Cars for Comrades

8 August 2008 at 9:08 am 5 comments

| Peter Klein |

A while back we posted a video from an East German Trabant factory that got a lot of hits. A video is worth more than a thousand words on the political economy of socialism, right?

Indeed, the automobile played an important role in the eventual collapse of the communist system, according to Lewis Siegelbaum’s Cars for Comrades: The Life of the Soviet Automobile (Cornell University Press, 2008). As Perry Patterson notes in his review for EH.Net:

As incomes and economic complexity grew over time, the Soviet state found it necessary to produce more and more vehicles of all sorts, and private cars in particular. But policymakers also discovered that the existence of cars generated additional demands for consumer services, and discontent when the economy could not provide them. As Siegelbaum puts the matter, “cars, cars, and more cars seem to have played a particularly large and invidious role in popular disillusionment with Soviet socialism.” Worse perhaps for the Soviet state, private automobiles and the culture that grew up around them also opened up numerous ways for individuals to evade and undermine the official command economy. For example, cars facilitated private conversions, private dealmaking, the generation of “unearned” income from taxi rides, and the unplanned movement of (sometimes stolen) goods.

The quality of Soviet cars was, well, about what you’d expect. The book “provides extensive examples of the mental knots in which the Communist leaders tied themselves, wanting on the one hand to boast about their superiority over the West on all fronts, and being unable and unwilling to match it when it came to cars,” notes the Economist.

My first “serious” research paper, written in Glen Elder’s undergraduate sociology class, dealt with the social and cultural impact of “automobility” in the US, so this subject is near and dear to my heart. (Fortunately, the paper is buried deep in a secret vault and will never see the light of day.)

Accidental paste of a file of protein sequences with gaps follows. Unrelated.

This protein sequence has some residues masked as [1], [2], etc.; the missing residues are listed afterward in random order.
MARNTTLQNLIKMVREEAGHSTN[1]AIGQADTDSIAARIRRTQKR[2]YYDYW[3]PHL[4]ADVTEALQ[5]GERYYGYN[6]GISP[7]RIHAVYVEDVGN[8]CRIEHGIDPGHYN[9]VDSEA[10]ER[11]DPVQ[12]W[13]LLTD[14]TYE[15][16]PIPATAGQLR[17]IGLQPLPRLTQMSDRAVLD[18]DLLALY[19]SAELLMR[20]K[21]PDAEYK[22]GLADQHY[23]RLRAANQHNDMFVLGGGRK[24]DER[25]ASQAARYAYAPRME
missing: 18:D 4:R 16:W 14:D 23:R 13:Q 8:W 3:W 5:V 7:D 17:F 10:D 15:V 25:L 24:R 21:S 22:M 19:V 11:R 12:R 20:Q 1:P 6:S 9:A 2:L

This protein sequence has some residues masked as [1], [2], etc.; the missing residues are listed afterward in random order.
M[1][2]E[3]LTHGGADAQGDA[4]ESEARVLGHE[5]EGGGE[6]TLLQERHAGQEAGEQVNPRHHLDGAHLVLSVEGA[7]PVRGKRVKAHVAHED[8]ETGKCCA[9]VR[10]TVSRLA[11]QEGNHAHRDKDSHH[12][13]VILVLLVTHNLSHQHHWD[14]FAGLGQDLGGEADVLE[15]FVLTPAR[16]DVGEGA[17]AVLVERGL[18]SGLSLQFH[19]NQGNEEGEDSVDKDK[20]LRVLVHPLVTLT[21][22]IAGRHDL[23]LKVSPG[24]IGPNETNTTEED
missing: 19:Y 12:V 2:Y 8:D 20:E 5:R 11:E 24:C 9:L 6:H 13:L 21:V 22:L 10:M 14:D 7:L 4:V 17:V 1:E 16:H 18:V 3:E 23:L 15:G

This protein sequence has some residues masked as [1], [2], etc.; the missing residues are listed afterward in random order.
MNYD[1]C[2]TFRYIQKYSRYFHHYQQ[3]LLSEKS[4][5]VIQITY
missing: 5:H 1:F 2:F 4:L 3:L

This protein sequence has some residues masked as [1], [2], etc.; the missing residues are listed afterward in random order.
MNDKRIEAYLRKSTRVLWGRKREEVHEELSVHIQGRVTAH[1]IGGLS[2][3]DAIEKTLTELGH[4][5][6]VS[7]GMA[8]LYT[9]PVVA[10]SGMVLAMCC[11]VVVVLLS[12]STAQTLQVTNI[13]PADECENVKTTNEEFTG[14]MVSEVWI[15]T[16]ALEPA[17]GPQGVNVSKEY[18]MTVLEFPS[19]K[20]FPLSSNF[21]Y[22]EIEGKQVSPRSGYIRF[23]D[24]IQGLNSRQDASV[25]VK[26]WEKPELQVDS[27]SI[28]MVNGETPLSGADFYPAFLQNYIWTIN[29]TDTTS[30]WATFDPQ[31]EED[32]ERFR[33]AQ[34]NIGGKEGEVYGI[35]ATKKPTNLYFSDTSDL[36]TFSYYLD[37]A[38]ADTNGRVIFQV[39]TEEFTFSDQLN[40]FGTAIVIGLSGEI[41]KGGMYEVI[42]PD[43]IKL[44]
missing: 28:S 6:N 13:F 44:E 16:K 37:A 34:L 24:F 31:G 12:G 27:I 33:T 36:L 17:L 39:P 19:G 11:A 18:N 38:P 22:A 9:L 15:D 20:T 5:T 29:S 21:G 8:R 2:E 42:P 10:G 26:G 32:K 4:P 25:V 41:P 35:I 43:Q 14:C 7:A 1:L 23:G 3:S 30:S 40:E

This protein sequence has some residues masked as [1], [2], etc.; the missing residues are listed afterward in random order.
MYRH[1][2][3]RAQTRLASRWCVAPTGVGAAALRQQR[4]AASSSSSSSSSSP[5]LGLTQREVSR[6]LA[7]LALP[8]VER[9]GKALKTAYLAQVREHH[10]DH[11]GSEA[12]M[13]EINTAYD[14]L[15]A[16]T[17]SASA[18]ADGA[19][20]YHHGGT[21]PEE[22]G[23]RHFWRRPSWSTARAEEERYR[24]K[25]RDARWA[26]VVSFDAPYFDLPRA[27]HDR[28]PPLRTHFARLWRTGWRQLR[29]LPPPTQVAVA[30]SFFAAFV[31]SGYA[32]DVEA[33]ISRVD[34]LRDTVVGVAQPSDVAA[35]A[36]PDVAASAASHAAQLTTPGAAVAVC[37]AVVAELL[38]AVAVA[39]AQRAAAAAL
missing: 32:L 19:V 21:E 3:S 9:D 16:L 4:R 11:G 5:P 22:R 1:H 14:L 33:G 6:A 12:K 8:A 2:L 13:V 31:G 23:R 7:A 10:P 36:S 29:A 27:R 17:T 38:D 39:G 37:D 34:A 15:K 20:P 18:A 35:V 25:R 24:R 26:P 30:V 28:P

Entry filed under: - Klein -, Business/Economic History, Recommended Reading.

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5 Comments Add your own

  • 1. Cliff Grammich  |  8 August 2008 at 9:36 am

    Wait a minute–your first “serious” research was in sociology? The paper may well be buried, but how will you live down this admission?

  • 2. Peter Klein  |  8 August 2008 at 9:38 am

    Look how far I’ve come!

  • 3. Cliff Grammich  |  8 August 2008 at 9:52 am

    Heh. Or fallen?

    OT, but, regarding “the social and cultural impact of ‘automobility’,” I am curious whether anybody has done work on the effect of the Interstate system (or similar highways) on rural society. (I’m guessing somebody surely has.) I can’t think of anything that has affected life in the rural county where my mom was raised more than a limited access highway built through it nearly 40 years ago. Among other things, this shifted businesses in the county seat toward the highway (excepting law firms near the courthouse), prompted a conveyor belt factory to locate in the county, and allowed residents to take jobs up to 100 miles from the county. And more on topic, it probably did stimulate “additional demands for consumer services” and have the other market effects you note for automobiles in Soviet societies . . .

  • 4. Rafe Champion  |  8 August 2008 at 6:26 pm

    A sociologist might speculate whether it was the auto or the pill that did the most for the sexual revolution.

    Completely off topic, both Popper and Mises were hair-raising drivers. What about Hayek?

  • 5. Peter Klein  |  8 August 2008 at 8:25 pm

    Interesting question, Rafe, I don’t really know. I can confirm that Murray Rothbard, like many New Yorkers of his generation, never learned to operate a vehicle. And I remember a particular ride through Manhattan, with Joe Salerno at the wheel, that raised my hair to stratospheric levels.

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